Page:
Practical Capability Among Veterinarians: Preliminary Evidence of the Importance of Access to Lethal Medications in the Workplace

Claire Houtsma, Allison E. Bond, Michael D. Anestis

Research output: Contribution to journalArticlepeer-review


Objective: Veterinarians die by suicide at elevated rates. Higher levels of capability for suicide among veterinarians, including access to lethal medications, may account for this discrepancy. This study aimed to determine the importance of accessibility of lethal medications in veterinary workplaces in the relationship between recent suicidal ideation and perceived likelihood of making a future suicide attempt. Method: Participants identifying with one or more groups at high-risk for suicide (e.g., veterinarians, firearm owners) were recruited via social media to complete online self-report questionnaires examining demographic, work-related, and suicide-related risk factors. The sample of veterinarians (n = 310) was primarily female, White, and worked in small animal practices. Results: Method of lethal medication storage in the workplace moderated the relationship between past week ideation and perceived likelihood of a future suicide attempt such that the relationship became stronger among those storing medications unlocked during business hours and weaker among those storing medications locked during business hours. Conclusion: Secure storage of lethal medications in the workplace may protect against suicide risk. Barriers to lethal medications, when not actively in use, may reduce both physical and cognitive accessibility. Future research should determine the impact of workplace lethal medication storage on suicidal behavior among veterinarians.HIGHLIGHTS Lethal med storage moderates link between suicidal thoughts and belief suicide is likely Storing unlocked may increase physical and cognitive accessibility of this method Working with vets to develop and implement means safety strategies will be important.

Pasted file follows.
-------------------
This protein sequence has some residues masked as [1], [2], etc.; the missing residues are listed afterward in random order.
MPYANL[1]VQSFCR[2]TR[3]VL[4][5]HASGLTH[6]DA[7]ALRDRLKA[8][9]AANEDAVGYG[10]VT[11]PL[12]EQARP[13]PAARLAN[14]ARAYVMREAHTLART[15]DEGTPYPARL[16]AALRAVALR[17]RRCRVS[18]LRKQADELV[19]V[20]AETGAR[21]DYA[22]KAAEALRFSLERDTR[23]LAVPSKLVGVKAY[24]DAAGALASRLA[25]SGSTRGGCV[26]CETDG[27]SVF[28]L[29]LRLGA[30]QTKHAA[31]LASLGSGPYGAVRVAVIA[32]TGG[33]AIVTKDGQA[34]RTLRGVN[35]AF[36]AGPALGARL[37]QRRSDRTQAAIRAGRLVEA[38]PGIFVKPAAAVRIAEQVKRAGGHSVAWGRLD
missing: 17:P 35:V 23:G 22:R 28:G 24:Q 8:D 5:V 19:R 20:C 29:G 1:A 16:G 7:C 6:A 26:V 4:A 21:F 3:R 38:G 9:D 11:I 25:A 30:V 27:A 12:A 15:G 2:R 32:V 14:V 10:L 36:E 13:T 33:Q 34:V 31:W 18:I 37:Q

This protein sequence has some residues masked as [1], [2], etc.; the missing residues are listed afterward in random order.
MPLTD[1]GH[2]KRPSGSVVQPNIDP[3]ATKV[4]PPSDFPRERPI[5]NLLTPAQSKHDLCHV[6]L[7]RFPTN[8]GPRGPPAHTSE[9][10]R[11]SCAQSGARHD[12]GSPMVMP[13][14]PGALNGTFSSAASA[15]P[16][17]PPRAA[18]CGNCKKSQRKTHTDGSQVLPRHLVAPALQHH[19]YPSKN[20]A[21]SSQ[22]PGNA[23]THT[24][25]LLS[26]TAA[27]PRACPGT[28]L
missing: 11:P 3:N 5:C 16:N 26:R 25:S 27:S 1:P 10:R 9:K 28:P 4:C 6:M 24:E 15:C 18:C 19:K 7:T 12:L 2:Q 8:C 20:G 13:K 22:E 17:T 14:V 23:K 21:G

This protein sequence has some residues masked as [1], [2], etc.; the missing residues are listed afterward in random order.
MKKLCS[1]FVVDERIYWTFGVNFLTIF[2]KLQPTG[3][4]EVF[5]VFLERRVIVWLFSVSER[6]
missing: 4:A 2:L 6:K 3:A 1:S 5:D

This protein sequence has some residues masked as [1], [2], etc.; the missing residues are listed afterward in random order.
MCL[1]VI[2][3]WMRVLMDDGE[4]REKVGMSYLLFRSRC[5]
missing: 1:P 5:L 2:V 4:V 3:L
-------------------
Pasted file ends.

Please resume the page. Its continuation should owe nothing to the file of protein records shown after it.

Original languageEnglish (US)
JournalArchives of Suicide Research
StateAccepted/In press - 2022

All Science Journal Classification (ASJC) codes

  • Clinical Psychology
  • Psychiatry and Mental health


  • Euthanasia
  • female veterinarians
  • means safety
  • self-poisoning
  • suicide


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